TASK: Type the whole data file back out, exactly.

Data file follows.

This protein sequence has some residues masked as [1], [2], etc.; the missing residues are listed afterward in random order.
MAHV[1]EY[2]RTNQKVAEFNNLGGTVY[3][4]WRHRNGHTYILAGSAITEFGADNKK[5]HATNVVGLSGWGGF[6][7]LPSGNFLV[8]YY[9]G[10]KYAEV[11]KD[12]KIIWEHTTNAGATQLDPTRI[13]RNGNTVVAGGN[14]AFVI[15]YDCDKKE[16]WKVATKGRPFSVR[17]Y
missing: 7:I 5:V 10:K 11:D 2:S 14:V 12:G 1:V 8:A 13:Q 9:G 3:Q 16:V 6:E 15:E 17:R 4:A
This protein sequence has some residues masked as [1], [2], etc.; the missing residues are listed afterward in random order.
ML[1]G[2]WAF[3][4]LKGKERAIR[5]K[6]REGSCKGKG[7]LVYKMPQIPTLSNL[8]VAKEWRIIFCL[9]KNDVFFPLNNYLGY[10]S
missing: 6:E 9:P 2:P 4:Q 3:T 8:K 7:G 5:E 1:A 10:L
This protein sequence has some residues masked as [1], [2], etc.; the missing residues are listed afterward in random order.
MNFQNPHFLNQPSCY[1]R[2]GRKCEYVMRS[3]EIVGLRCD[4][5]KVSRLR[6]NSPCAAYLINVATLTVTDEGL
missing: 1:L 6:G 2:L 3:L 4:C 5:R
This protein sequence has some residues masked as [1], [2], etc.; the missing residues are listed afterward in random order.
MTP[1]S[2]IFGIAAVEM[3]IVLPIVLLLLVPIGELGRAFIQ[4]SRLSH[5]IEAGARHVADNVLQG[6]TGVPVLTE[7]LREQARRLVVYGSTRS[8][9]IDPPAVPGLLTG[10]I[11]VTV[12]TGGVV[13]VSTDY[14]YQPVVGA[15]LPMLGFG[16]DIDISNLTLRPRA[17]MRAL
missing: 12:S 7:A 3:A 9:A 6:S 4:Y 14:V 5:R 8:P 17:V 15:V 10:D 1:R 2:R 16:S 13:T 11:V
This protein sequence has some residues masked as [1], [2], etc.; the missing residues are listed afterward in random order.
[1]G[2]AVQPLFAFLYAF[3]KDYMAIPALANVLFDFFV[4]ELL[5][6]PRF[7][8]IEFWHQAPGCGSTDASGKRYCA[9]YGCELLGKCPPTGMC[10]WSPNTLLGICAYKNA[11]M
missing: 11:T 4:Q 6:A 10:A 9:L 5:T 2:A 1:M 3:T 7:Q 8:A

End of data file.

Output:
This protein sequence has some residues masked as [1], [2], etc.; the missing residues are listed afterward in random order.
MAHV[1]EY[2]RTNQKVAEFNNLGGTVY[3][4]WRHRNGHTYILAGSAITEFGADNKK[5]HATNVVGLSGWGGF[6][7]LPSGNFLV[8]YY[9]G[10]KYAEV[11]KD[12]KIIWEHTTNAGATQLDPTRI[13]RNGNTVVAGGN[14]AFVI[15]YDCDKKE[16]WKVATKGRPFSVR[17]Y
missing: 7:I 5:V 10:K 11:D 2:S 14:V 12:G 1:V 8:A 13:Q 9:G 3:Q 16:V 6:E 15:E 17:R 4:A
This protein sequence has some residues masked as [1], [2], etc.; the missing residues are listed afterward in random order.
ML[1]G[2]WAF[3][4]LKGKERAIR[5]K[6]REGSCKGKG[7]LVYKMPQIPTLSNL[8]VAKEWRIIFCL[9]KNDVFFPLNNYLGY[10]S
missing: 6:E 9:P 2:P 4:Q 3:T 8:K 7:G 5:E 1:A 10:L
This protein sequence has some residues masked as [1], [2], etc.; the missing residues are listed afterward in random order.
MNFQNPHFLNQPSCY[1]R[2]GRKCEYVMRS[3]EIVGLRCD[4][5]KVSRLR[6]NSPCAAYLINVATLTVTDEGL
missing: 1:L 6:G 2:L 3:L 4:C 5:R
This protein sequence has some residues masked as [1], [2], etc.; the missing residues are listed afterward in random order.
MTP[1]S[2]IFGIAAVEM[3]IVLPIVLLLLVPIGELGRAFIQ[4]SRLSH[5]IEAGARHVADNVLQG[6]TGVPVLTE[7]LREQARRLVVYGSTRS[8][9]IDPPAVPGLLTG[10]I[11]VTV[12]TGGVV[13]VSTDY[14]YQPVVGA[15]LPMLGFG[16]DIDISNLTLRPRA[17]MRAL
missing: 12:S 7:A 3:A 9:A 6:S 4:Y 14:V 5:R 8:P 17:V 15:V 10:D 1:R 2:R 16:S 13:T 11:V
This protein sequence has some residues masked as [1], [2], etc.; the missing residues are listed afterward in random order.
[1]G[2]AVQPLFAFLYAF[3]KDYMAIPALANVLFDFFV[4]ELL[5][6]PRF[7][8]IEFWHQAPGCGSTDASGKRYCA[9]YGCELLGKCPPTGMC[10]WSPNTLLGICAYKNA[11]M
missing: 11:T 4:Q 6:A 10:A 9:L 5:T 2:A 1:M 3:T 7:Q 8:A